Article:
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The cylinder is all plumbed.

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Valve is plumbed and has actual bushings in place of the washers.

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and , Voila! the finished splitter.

Now, here it is Thursday and a number of things have happened since Tuesday. Some of the concerns that were raised in the previous threads have not fallen on deaf ears. I have decided that yup, yes indeedy this new system definitely needs an auxillary reservoir and that was the focus of today's playtime. And will be described in Part 4. This has become a huge project for me. There are over 140 pictures alone to document so far and I have yet to split a single piece of wood. :lol:


NB: Please note that there had been a revision to the hydraulic system setup. Consult the Building A Cub Mounted Wood Splitter - Part 3 in the How To Forum.
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Re: Building a Cub Mounted Wood Splitter - Part 3

Postby Rick Prentice » Thu Oct 21, 2010 9:59 pm

Rudi, things are looking great. Just make sure you address the issue of:
Apparently my PRV is set at the factory at 2100 psi. Have to re-check the other thread to see if I lowered it or not..

and make sure the PRV is set below the cub pump's pressure to protect it. If it isn't set lower, it'll be like it isn't even there. It's the single most important thing you can do.

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Re: Building a Cub Mounted Wood Splitter - Part 3

Postby BigMatt » Fri Oct 22, 2010 9:31 am

WOW, talk about 10 pounds of hydraulics in the proverbial 5 pound sack! You can going to have to buy another cub if you are going to do another project like this!
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Re: Building a Cub Mounted Wood Splitter - Part 3

Postby Rudi » Fri Oct 22, 2010 11:16 am

Rick:

Yup, that is one of the things that I have to check and make sure that all is well. I was looking back at some threads and I still am not sure. I know I put the pressure gauge into the circuit to check it, just gotta either find the thread or re-do it. I imagine a good way to check it is after the PRV. Around 1500 should be ok yes :?: And that will be done right after I get the hydraulic fluid flushed. So far I have put 2 gallons through and it all came out milky. It has been sitting now and hopefully there is no more moisture in the system. All of the Hy-Tran seems to have cleared up in the bucket.. but not sure if that is anything of an indicator. Hopefully get that done this afternoon/tonight.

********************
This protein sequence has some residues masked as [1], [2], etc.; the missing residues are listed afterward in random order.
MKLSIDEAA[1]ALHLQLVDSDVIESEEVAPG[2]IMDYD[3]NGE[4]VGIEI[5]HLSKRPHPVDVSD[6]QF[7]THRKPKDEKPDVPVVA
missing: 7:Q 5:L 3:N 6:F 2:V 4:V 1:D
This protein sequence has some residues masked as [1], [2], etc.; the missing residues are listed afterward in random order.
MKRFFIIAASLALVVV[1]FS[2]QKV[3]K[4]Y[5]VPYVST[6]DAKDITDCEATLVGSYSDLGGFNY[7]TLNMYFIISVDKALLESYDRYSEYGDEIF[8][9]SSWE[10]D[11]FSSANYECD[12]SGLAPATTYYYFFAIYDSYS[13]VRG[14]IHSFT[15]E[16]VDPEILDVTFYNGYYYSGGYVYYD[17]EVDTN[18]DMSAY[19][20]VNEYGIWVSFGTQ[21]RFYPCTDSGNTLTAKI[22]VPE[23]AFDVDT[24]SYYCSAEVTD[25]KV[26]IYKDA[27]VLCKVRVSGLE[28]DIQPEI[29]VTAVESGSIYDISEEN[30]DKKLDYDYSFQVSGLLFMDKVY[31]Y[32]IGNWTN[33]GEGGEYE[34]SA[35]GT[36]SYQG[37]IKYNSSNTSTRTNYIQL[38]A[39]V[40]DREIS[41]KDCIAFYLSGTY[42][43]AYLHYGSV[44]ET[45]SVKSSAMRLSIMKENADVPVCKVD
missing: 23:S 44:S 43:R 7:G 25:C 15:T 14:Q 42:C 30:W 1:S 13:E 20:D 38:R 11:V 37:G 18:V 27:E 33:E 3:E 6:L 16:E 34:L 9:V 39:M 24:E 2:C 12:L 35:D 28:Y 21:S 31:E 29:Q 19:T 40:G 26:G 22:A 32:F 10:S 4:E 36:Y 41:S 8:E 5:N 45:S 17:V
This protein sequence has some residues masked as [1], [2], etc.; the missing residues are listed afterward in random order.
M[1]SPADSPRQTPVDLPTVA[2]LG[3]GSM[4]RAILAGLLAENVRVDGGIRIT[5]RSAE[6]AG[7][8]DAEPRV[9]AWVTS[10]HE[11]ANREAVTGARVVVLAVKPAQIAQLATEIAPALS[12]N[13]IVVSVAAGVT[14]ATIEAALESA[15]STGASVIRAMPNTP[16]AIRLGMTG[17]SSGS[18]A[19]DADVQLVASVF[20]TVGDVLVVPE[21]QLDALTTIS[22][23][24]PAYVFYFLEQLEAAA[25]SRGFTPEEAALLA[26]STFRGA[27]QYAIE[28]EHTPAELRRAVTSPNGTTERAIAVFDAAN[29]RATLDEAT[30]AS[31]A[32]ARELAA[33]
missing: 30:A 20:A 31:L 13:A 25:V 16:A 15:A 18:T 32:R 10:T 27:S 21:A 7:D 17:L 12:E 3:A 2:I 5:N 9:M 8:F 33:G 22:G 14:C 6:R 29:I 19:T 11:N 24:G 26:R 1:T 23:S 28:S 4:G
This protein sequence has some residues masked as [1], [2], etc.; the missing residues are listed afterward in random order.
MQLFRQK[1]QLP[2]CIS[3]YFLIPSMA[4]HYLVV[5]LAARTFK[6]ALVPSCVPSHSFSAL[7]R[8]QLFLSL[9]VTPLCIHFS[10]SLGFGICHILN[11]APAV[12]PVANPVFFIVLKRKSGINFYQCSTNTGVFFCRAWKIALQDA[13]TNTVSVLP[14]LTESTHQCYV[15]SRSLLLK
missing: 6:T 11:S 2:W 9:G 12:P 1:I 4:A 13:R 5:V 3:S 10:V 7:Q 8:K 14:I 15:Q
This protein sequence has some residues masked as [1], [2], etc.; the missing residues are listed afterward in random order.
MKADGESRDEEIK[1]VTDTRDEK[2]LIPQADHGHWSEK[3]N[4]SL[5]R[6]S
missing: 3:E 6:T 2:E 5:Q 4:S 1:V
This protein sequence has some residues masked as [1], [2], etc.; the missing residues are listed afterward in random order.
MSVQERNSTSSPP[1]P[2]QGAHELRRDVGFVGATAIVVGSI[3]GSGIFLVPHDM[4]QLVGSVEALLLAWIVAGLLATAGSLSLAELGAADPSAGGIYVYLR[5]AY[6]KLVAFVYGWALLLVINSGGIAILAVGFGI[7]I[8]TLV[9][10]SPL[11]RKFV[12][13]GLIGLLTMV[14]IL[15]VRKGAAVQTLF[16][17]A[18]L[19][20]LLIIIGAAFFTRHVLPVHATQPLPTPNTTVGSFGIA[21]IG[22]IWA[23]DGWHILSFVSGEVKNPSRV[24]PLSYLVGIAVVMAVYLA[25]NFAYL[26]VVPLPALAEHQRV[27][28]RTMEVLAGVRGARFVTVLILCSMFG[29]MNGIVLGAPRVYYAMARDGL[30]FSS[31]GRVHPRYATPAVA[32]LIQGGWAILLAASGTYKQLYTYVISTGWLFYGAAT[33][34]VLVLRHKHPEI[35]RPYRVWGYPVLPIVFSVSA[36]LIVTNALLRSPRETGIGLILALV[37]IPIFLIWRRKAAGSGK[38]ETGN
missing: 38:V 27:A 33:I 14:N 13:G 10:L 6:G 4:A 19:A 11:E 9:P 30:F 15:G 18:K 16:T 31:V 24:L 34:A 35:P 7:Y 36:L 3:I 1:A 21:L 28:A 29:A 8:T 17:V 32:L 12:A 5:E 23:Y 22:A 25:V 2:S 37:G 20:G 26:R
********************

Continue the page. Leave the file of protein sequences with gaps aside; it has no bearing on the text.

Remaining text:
Matt:

I have another Cub - my 1947 aka Granny. She is getting the snowblower project. Also, I have a 1950 aka Jethro although he really is a basket case. Most of his parts are in a basket :lol: . As he gets rebuilt .. I am hoping that he will be taking up some of the duties around here as well.

What is nice about this project, it has taught me a lot and I now have a Cub that is capable of fulfilling a number of roles/functions/jobs which is a real boon.
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Re: Building a Cub Mounted Wood Splitter - Part 3

Postby BigMatt » Fri Oct 22, 2010 1:32 pm

I am interested in the snow blower project. I have read some threads on here about it and it sounds pretty cool.
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Re: Building a Cub Mounted Wood Splitter - Part 3

Postby Rudi » Fri Oct 22, 2010 2:10 pm

Matt:

It is another one of the projects that I have had on the back burner for a couple years now. This one has been on the shelf the longest, so it got done first.

I am hoping to have the snowblower built before it snows too much. All depends on how things go I guess.
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Re: Building a Cub Mounted Wood Splitter - Part 3

Postby CapeCodCubs » Fri Oct 22, 2010 2:25 pm

BigMatt wrote:I am interested in the snow blower project. I have read some threads on here about it and it sounds pretty cool.


Tell us about your snowthrower project next!!!! Might get me motivated again....
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Re: Building a Cub Mounted Wood Splitter - Part 3

Postby cody's cub » Fri Oct 22, 2010 5:42 pm

I would also like to see the snow blower project... ya did a nice job on the wood splitter, have fun splitting wood!